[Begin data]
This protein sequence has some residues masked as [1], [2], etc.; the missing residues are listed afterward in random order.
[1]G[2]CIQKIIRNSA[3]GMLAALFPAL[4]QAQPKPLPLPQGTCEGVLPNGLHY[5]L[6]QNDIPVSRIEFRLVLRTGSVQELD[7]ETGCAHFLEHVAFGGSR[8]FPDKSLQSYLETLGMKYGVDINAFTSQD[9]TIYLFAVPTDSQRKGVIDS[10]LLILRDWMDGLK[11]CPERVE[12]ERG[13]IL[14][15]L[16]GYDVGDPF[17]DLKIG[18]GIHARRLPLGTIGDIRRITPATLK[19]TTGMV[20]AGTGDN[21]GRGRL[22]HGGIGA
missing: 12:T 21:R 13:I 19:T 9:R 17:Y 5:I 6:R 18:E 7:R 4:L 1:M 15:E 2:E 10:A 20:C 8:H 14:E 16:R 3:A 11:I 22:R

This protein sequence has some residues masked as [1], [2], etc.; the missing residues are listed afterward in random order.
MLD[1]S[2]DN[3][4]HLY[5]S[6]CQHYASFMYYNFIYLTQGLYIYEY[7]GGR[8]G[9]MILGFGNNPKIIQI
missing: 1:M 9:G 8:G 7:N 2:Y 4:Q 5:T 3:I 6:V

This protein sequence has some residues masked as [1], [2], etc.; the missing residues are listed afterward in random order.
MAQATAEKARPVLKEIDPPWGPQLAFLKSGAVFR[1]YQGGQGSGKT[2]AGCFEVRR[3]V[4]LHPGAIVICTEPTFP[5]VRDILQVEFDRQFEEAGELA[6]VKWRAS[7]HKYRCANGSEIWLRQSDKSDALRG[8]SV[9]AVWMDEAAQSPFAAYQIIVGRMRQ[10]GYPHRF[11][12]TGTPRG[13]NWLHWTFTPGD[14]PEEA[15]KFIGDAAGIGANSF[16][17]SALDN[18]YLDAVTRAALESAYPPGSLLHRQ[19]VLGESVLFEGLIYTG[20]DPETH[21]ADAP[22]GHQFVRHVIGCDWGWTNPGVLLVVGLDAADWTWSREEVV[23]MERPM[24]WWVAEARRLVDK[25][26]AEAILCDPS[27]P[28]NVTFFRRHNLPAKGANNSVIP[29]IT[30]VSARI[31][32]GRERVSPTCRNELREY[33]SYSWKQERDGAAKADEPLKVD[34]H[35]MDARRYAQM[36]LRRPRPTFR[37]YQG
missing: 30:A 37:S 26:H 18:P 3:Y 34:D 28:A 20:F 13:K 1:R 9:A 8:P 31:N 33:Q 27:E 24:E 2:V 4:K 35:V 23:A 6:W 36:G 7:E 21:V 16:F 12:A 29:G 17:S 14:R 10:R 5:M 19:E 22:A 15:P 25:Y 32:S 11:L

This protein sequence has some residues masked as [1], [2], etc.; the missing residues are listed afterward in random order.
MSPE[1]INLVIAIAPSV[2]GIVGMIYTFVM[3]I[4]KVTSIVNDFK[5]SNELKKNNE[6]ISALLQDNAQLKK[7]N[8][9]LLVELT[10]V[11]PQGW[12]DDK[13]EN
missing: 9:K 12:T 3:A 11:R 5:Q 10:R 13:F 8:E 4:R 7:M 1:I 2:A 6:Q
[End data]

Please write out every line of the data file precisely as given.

This protein sequence has some residues masked as [1], [2], etc.; the missing residues are listed afterward in random order.
[1]G[2]CIQKIIRNSA[3]GMLAALFPAL[4]QAQPKPLPLPQGTCEGVLPNGLHY[5]L[6]QNDIPVSRIEFRLVLRTGSVQELD[7]ETGCAHFLEHVAFGGSR[8]FPDKSLQSYLETLGMKYGVDINAFTSQD[9]TIYLFAVPTDSQRKGVIDS[10]LLILRDWMDGLK[11]CPERVE[12]ERG[13]IL[14][15]L[16]GYDVGDPF[17]DLKIG[18]GIHARRLPLGTIGDIRRITPATLK[19]TTGMV[20]AGTGDN[21]GRGRL[22]HGGIGA
missing: 12:T 21:R 13:I 19:T 9:R 17:Y 5:I 6:R 18:E 7:R 4:L 1:M 15:E 2:E 10:A 20:C 8:H 14:E 16:R 3:A 11:I 22:R

This protein sequence has some residues masked as [1], [2], etc.; the missing residues are listed afterward in random order.
MLD[1]S[2]DN[3][4]HLY[5]S[6]CQHYASFMYYNFIYLTQGLYIYEY[7]GGR[8]G[9]MILGFGNNPKIIQI
missing: 1:M 9:G 8:G 7:N 2:Y 4:Q 5:T 3:I 6:V

This protein sequence has some residues masked as [1], [2], etc.; the missing residues are listed afterward in random order.
MAQATAEKARPVLKEIDPPWGPQLAFLKSGAVFR[1]YQGGQGSGKT[2]AGCFEVRR[3]V[4]LHPGAIVICTEPTFP[5]VRDILQVEFDRQFEEAGELA[6]VKWRAS[7]HKYRCANGSEIWLRQSDKSDALRG[8]SV[9]AVWMDEAAQSPFAAYQIIVGRMRQ[10]GYPHRF[11][12]TGTPRG[13]NWLHWTFTPGD[14]PEEA[15]KFIGDAAGIGANSF[16][17]SALDN[18]YLDAVTRAALESAYPPGSLLHRQ[19]VLGESVLFEGLIYTG[20]DPETH[21]ADAP[22]GHQFVRHVIGCDWGWTNPGVLLVVGLDAADWTWSREEVV[23]MERPM[24]WWVAEARRLVDK[25][26]AEAILCDPS[27]P[28]NVTFFRRHNLPAKGANNSVIP[29]IT[30]VSARI[31][32]GRERVSPTCRNELREY[33]SYSWKQERDGAAKADEPLKVD[34]H[35]MDARRYAQM[36]LRRPRPTFR[37]YQG
missing: 30:A 37:S 26:H 18:P 3:Y 34:D 28:A 20:F 13:K 1:R 9:A 8:P 31:N 33:Q 27:E 24:E 2:V 4:K 35:V 23:A 6:W 36:G 7:E 21:V 16:F 12:A 29:G 17:S 14:R 10:R 5:M 19:E 22:A 15:P 25:Y 32:S 11:L

This protein sequence has some residues masked as [1], [2], etc.; the missing residues are listed afterward in random order.
MSPE[1]INLVIAIAPSV[2]GIVGMIYTFVM[3]I[4]KVTSIVNDFK[5]SNELKKNNE[6]ISALLQDNAQLKK[7]N[8][9]LLVELT[10]V[11]PQGW[12]DDK[13]EN
missing: 9:K 12:T 3:A 11:R 5:Q 10:R 13:F 8:E 4:R 7:M 1:I 2:A 6:Q